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International Association of Scientific Innovation and Research (IASIR) (An Association Unifying the Sciences, Engineering, and Applied Research)

ISSN (Print): 2279-0047 ISSN (Online): 2279-0055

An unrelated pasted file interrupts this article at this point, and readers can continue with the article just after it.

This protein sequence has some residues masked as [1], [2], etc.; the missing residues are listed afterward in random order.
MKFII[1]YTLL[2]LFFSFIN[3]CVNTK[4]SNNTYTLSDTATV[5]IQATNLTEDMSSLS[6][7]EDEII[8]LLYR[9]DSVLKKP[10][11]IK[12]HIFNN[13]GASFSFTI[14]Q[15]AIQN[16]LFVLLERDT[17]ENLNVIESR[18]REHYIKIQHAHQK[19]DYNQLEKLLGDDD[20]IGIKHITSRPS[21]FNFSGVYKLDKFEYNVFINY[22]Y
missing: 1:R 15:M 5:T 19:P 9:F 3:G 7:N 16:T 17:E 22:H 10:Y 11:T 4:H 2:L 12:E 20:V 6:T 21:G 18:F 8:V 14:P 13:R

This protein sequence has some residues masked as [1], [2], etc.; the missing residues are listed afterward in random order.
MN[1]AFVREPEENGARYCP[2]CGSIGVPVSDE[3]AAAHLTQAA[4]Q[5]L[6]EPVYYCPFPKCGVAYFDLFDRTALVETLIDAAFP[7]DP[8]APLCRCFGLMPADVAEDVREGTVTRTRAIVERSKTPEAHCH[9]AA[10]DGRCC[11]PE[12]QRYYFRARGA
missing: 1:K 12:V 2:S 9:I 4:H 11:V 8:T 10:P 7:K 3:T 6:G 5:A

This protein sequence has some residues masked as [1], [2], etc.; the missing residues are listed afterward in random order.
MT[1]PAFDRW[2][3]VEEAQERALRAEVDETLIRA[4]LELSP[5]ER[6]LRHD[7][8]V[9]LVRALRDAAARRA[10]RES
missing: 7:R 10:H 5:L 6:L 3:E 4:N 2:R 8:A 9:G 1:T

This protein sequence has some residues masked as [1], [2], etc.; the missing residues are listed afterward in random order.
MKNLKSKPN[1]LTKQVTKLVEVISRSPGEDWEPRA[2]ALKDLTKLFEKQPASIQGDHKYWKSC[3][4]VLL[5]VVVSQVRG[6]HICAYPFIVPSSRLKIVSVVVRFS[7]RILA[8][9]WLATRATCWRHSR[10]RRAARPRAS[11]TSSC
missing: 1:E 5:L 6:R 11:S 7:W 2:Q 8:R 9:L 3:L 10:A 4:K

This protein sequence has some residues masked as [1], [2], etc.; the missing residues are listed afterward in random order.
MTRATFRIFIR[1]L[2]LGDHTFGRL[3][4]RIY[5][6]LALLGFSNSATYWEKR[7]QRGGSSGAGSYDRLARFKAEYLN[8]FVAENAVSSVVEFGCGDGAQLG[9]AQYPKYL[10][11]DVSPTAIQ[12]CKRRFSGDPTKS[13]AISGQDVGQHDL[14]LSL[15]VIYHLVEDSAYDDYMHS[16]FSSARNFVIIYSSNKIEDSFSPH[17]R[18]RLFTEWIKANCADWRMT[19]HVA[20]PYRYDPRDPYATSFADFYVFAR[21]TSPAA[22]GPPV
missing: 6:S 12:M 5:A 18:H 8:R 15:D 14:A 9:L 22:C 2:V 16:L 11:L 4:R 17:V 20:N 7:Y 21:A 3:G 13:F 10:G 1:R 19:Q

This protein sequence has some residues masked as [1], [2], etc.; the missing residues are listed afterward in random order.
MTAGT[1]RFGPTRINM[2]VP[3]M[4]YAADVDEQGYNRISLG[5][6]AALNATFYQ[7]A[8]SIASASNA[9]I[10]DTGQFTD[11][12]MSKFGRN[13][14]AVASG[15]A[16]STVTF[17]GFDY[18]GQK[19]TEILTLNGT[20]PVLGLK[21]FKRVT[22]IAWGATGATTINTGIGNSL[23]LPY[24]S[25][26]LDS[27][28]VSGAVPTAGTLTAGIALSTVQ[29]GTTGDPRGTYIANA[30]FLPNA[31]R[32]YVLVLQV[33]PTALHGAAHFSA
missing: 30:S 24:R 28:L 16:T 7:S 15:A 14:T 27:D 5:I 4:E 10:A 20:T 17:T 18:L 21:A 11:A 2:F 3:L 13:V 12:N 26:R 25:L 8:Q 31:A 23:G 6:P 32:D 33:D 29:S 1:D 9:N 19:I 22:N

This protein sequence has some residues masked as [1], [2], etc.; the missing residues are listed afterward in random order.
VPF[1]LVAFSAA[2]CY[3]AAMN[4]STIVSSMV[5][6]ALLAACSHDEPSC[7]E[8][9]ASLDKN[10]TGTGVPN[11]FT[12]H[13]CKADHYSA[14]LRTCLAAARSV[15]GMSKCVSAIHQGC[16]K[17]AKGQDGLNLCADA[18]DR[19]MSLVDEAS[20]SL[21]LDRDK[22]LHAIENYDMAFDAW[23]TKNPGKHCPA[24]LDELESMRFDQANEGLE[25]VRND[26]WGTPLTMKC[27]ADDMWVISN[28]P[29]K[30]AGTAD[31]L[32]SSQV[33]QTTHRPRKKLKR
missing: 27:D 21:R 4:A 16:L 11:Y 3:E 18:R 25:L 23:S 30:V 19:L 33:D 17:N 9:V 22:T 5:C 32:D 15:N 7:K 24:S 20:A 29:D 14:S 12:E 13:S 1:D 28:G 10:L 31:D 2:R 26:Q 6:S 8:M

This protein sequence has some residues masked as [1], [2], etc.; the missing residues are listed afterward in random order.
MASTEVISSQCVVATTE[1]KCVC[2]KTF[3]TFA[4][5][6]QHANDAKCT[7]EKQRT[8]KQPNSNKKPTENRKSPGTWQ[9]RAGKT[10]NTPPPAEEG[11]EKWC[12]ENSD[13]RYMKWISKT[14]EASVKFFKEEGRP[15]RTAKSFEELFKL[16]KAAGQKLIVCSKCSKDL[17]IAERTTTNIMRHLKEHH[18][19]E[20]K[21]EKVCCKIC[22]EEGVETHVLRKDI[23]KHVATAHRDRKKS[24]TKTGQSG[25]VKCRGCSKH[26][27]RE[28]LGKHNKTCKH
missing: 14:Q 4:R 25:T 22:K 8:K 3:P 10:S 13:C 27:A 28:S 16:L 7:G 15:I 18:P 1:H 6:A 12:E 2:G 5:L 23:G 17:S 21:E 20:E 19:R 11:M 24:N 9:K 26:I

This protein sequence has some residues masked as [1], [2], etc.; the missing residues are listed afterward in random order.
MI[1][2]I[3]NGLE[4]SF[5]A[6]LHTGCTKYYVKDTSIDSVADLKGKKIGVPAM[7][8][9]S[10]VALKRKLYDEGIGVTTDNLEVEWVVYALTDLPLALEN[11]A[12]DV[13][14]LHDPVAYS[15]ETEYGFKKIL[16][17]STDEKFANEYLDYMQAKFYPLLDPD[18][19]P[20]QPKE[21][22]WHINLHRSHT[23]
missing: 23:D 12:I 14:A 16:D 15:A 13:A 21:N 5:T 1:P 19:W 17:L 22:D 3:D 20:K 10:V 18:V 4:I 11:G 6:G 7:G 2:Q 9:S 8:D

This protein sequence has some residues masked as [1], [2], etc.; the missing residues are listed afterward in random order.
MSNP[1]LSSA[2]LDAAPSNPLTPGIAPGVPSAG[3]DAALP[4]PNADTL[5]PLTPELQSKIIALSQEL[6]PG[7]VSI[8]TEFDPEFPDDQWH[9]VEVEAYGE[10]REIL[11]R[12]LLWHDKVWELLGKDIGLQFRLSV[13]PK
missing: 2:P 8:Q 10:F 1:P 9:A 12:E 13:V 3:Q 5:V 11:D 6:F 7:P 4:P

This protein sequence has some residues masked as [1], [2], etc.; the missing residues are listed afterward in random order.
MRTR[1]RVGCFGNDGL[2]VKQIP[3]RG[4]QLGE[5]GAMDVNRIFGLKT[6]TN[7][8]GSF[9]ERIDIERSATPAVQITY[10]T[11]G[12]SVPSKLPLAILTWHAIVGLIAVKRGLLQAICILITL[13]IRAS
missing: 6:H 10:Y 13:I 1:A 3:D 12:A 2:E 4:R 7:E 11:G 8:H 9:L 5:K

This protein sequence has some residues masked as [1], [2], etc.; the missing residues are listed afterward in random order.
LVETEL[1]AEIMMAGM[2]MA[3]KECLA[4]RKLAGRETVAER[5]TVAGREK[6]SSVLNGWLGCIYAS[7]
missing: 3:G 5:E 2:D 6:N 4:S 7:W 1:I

International Journal of Emerging Technologies in Computational and Applied Sciences (IJETCAS) Age Group Estimation using Facial Features C. Arun Kumar1, Praveen Kumar R V, Sai Arvind R. Assistant Professor (Sr.Gr)1, Department of Information Technology, Amrita School of Engineering, Amrita Viswa Vidyapeetham University, Amrita Nagar Post, Ettimadai, Coimbatore-641112, Tamil Nadu, India. Abstract: Human face is the non-verbal portal into the person. A person’s gender, mood, country of origin, age category, and identity can be identified from the face. There has been a growing interest in automatic age estimation from facial images due to a variety of potential applications in law enforcement, security control, and human computer interaction (HCI). This paper presents a method to improve the accuracy of the estimated age. Apart from geometric shape features, wrinkle analysis is also incorporated in classifying the age. Multiple algorithms are applied for different phases like feature extraction, illumination correction, image fitting and edge detection etc. The main objective of this paper is to present a working model of an age classifier that is more efficient that the existing models. The experimental results show that 93.01% recognition rate can be achieved when applying the proposed system on the images. Keywords: Edge detection, Age classifier, geometric shape features, wrinkle analysis, feature extraction, illumination correction. I. Introduction The research in the field of image processing has undergone a rapid growth with the ability to solve the real world problems. Those researches include applications in tracking down a vehicle in an image, facial recognition, authentication purposes such as debit/credit cards, passports, voter’s identification cards etc. Among these there are several applications that use the image of the user as the input and perform various operations on them. This paper presents an overview of the prior works in age estimation (determination) and a novel approach based on a hierarchical model, which infuses a classification system with multiple age estimator functions to create an industry age-estimation algorithm. It is a well-known fact that the biodynamic factors of facial aging are quite different for the two stages of aging: growth and development and adult. During the latter, the major changes in facial complex are due to lengthening and widening factors of cranial complex. The aging factor for adults does include some cranial changes, but the primary drivers are the development of wrinkles, lines, creases, and sagging of the skin. There are various methods used in this paper for age group estimation techniques that are currently deployed in areas like features extraction, age classification and texture analysis and the suitable algorithms are selected that efficiently suits the current needs. II. Earlier Works The active appearance model (AAM) is used to estimate age as facial global features. The AAM is a generative parametric model that contains both the shape and appearance of a human face, which it models using the principal component analysis (PCA), and is able to generate various instances using only a small number of parameters. Therefore, an AAM has been widely used for face modelling and facial feature point extraction. Active Appearance Model, which is the extension of Active Shape Model, finds the feature points using the improved Least Mean Square Method. Then Support Vector Machine method is applied to create hyper planes that will act as the classifiers. Using the result, the person is classified as young or adult. Two separate aging functions are developed and used to find the age as proposed by K. Luu et al. [4] and Choi et al. [9]. The method proposed by K. Ricanek et al. [5] can be considered as the extension of K.Luu et al. [4], with the exception that Least Angle Regression (LAR) method is used to increase the accuracy of finding the feature points in the image using AAM. In LAR method, all the coefficients are initially assigned 0. Then from feature point x1, LAR moves continuously towards least mean square value until it reaches the efficiency. Global features such as distance, angle and ratio are also considered for classification of age group. Merve Kilinc et al. [6] use a new method of having overlapped age groups and a classifier that combines geometric and textural features. The classifier scoring results are interpolated to produce the estimated age. Comparative experiments show that the best performance is obtained using the fusion of Local Gabor Binary patterns and Geometric features. From the geometric features, the cross-ratio is found out, which the ratio of distance between the facial features like nose ends, chin, head, jaw. The role of geometric attributes of faces is considered, as described by a set of landmark points on the face, in the perception of age. The affine transformations used to approximate change in the pose of the subject. Subspaces can be identified as points on